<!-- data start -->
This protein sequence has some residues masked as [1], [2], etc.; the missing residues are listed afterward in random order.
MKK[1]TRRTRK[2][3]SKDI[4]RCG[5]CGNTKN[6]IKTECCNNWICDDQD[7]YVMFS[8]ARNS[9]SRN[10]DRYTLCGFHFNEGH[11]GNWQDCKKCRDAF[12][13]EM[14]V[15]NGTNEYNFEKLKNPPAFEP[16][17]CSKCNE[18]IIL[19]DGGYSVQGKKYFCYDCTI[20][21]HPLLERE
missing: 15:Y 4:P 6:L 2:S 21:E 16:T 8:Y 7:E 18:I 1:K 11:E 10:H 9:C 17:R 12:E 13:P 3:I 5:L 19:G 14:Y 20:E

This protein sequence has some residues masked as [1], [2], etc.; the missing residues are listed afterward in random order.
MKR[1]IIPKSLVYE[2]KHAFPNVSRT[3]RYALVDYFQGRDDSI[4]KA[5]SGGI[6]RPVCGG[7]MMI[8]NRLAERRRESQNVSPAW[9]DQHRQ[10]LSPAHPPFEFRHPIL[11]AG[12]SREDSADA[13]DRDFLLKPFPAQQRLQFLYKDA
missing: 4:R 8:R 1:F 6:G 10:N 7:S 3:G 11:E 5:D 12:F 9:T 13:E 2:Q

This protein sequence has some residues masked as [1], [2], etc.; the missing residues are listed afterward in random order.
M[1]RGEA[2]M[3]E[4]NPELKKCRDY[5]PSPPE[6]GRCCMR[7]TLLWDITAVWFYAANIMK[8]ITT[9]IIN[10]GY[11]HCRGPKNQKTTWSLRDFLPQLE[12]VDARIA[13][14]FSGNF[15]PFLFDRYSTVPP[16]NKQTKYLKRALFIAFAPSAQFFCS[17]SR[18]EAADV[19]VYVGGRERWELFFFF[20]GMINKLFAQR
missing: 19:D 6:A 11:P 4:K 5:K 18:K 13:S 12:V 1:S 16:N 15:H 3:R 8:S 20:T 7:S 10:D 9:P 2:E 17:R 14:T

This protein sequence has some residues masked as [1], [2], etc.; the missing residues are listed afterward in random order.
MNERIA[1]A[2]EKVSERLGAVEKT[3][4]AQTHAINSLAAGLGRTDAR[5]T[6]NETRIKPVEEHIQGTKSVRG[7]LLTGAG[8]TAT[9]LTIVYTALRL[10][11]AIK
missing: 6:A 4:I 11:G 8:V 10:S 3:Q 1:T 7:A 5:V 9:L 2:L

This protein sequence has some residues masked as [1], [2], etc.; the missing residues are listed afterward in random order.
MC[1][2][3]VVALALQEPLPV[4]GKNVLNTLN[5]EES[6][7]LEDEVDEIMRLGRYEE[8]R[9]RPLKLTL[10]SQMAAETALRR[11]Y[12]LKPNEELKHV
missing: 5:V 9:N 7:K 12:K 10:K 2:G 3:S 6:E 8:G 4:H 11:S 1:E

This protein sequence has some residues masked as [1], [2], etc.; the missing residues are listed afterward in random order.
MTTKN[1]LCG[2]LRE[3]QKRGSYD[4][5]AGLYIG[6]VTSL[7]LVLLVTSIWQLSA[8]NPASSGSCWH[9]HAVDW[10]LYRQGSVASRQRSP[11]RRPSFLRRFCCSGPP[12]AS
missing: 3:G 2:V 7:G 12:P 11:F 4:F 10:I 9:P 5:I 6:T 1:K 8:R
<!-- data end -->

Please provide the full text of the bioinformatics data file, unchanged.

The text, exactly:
This protein sequence has some residues masked as [1], [2], etc.; the missing residues are listed afterward in random order.
MKK[1]TRRTRK[2][3]SKDI[4]RCG[5]CGNTKN[6]IKTECCNNWICDDQD[7]YVMFS[8]ARNS[9]SRN[10]DRYTLCGFHFNEGH[11]GNWQDCKKCRDAF[12][13]EM[14]V[15]NGTNEYNFEKLKNPPAFEP[16][17]CSKCNE[18]IIL[19]DGGYSVQGKKYFCYDCTI[20][21]HPLLERE
missing: 15:Y 4:P 6:L 2:S 21:E 16:T 8:Y 7:E 18:I 1:K 11:E 10:H 9:C 17:R 12:E 13:P 3:I 5:L 19:G 14:Y 20:E

This protein sequence has some residues masked as [1], [2], etc.; the missing residues are listed afterward in random order.
MKR[1]IIPKSLVYE[2]KHAFPNVSRT[3]RYALVDYFQGRDDSI[4]KA[5]SGGI[6]RPVCGG[7]MMI[8]NRLAERRRESQNVSPAW[9]DQHRQ[10]LSPAHPPFEFRHPIL[11]AG[12]SREDSADA[13]DRDFLLKPFPAQQRLQFLYKDA
missing: 4:R 8:R 1:F 6:G 10:N 7:S 3:G 11:E 5:D 12:F 9:T 13:E 2:Q

This protein sequence has some residues masked as [1], [2], etc.; the missing residues are listed afterward in random order.
M[1]RGEA[2]M[3]E[4]NPELKKCRDY[5]PSPPE[6]GRCCMR[7]TLLWDITAVWFYAANIMK[8]ITT[9]IIN[10]GY[11]HCRGPKNQKTTWSLRDFLPQLE[12]VDARIA[13][14]FSGNF[15]PFLFDRYSTVPP[16]NKQTKYLKRALFIAFAPSAQFFCS[17]SR[18]EAADV[19]VYVGGRERWELFFFF[20]GMINKLFAQR
missing: 19:D 6:A 11:P 4:K 5:K 18:K 13:S 12:V 1:S 16:N 15:H 3:R 8:S 20:T 7:S 10:D 9:P 2:E 17:R 14:T

This protein sequence has some residues masked as [1], [2], etc.; the missing residues are listed afterward in random order.
MNERIA[1]A[2]EKVSERLGAVEKT[3][4]AQTHAINSLAAGLGRTDAR[5]T[6]NETRIKPVEEHIQGTKSVRG[7]LLTGAG[8]TAT[9]LTIVYTALRL[10][11]AIK
missing: 6:A 4:I 11:G 8:V 10:S 3:Q 1:T 7:A 5:V 9:L 2:L

This protein sequence has some residues masked as [1], [2], etc.; the missing residues are listed afterward in random order.
MC[1][2][3]VVALALQEPLPV[4]GKNVLNTLN[5]EES[6][7]LEDEVDEIMRLGRYEE[8]R[9]RPLKLTL[10]SQMAAETALRR[11]Y[12]LKPNEELKHV
missing: 5:V 9:N 7:K 12:K 10:K 2:G 3:S 6:E 8:G 4:H 11:S 1:E

This protein sequence has some residues masked as [1], [2], etc.; the missing residues are listed afterward in random order.
MTTKN[1]LCG[2]LRE[3]QKRGSYD[4][5]AGLYIG[6]VTSL[7]LVLLVTSIWQLSA[8]NPASSGSCWH[9]HAVDW[10]LYRQGSVASRQRSP[11]RRPSFLRRFCCSGPP[12]AS
missing: 3:G 2:V 7:G 12:P 11:F 4:F 10:I 9:P 5:I 6:T 1:K 8:R